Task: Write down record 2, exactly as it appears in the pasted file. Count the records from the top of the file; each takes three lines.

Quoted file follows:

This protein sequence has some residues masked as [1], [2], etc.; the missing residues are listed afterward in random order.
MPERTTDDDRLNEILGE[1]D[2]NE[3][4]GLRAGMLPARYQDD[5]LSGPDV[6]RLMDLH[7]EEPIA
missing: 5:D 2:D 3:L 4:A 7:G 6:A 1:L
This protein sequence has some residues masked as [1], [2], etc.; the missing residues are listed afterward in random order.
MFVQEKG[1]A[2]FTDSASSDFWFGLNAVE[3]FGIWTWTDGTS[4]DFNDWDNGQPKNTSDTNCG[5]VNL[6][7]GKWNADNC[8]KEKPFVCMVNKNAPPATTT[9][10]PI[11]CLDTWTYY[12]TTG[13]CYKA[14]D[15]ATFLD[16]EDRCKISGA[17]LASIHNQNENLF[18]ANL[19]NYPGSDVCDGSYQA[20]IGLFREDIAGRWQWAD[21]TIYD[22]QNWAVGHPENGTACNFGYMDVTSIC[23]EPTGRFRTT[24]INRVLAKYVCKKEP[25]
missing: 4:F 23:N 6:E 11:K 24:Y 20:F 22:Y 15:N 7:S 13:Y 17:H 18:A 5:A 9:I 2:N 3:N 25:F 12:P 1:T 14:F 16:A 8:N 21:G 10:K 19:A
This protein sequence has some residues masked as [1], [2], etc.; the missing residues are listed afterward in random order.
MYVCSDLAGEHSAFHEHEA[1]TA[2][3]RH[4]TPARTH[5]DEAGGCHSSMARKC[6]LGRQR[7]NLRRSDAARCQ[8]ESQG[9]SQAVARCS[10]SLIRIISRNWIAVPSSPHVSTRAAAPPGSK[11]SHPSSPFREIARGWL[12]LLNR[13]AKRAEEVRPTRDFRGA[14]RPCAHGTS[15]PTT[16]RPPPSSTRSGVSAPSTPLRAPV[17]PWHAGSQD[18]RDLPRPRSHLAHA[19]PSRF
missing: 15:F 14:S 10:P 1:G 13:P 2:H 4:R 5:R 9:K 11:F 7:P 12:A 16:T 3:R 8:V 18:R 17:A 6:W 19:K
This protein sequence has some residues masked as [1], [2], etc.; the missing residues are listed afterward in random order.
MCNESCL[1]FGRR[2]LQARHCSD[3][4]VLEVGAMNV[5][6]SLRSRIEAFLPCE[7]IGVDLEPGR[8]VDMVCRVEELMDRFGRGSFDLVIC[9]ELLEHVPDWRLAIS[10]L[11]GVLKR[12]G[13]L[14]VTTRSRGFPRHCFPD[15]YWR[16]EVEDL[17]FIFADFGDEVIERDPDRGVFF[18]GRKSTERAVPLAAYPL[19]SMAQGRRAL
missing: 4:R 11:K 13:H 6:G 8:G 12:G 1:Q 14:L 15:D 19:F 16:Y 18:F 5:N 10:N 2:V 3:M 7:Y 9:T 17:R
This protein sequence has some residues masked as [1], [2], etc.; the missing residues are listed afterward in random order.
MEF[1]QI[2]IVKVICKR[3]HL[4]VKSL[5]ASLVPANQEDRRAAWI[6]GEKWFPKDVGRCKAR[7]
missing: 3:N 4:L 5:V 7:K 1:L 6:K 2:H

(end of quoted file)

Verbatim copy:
This protein sequence has some residues masked as [1], [2], etc.; the missing residues are listed afterward in random order.
MFVQEKG[1]A[2]FTDSASSDFWFGLNAVE[3]FGIWTWTDGTS[4]DFNDWDNGQPKNTSDTNCG[5]VNL[6][7]GKWNADNC[8]KEKPFVCMVNKNAPPATTT[9][10]PI[11]CLDTWTYY[12]TTG[13]CYKA[14]D[15]ATFLD[16]EDRCKISGA[17]LASIHNQNENLF[18]ANL[19]NYPGSDVCDGSYQA[20]IGLFREDIAGRWQWAD[21]TIYD[22]QNWAVGHPENGTACNFGYMDVTSIC[23]EPTGRFRTT[24]INRVLAKYVCKKEP[25]
missing: 4:F 23:N 6:E 11:K 24:Y 20:F 22:Y 15:N 7:S 13:Y 17:H 18:A 5:A 9:I 2:N 3:N 25:F 12:P 1:T 14:F 16:A 8:N 21:G 10:K 19:A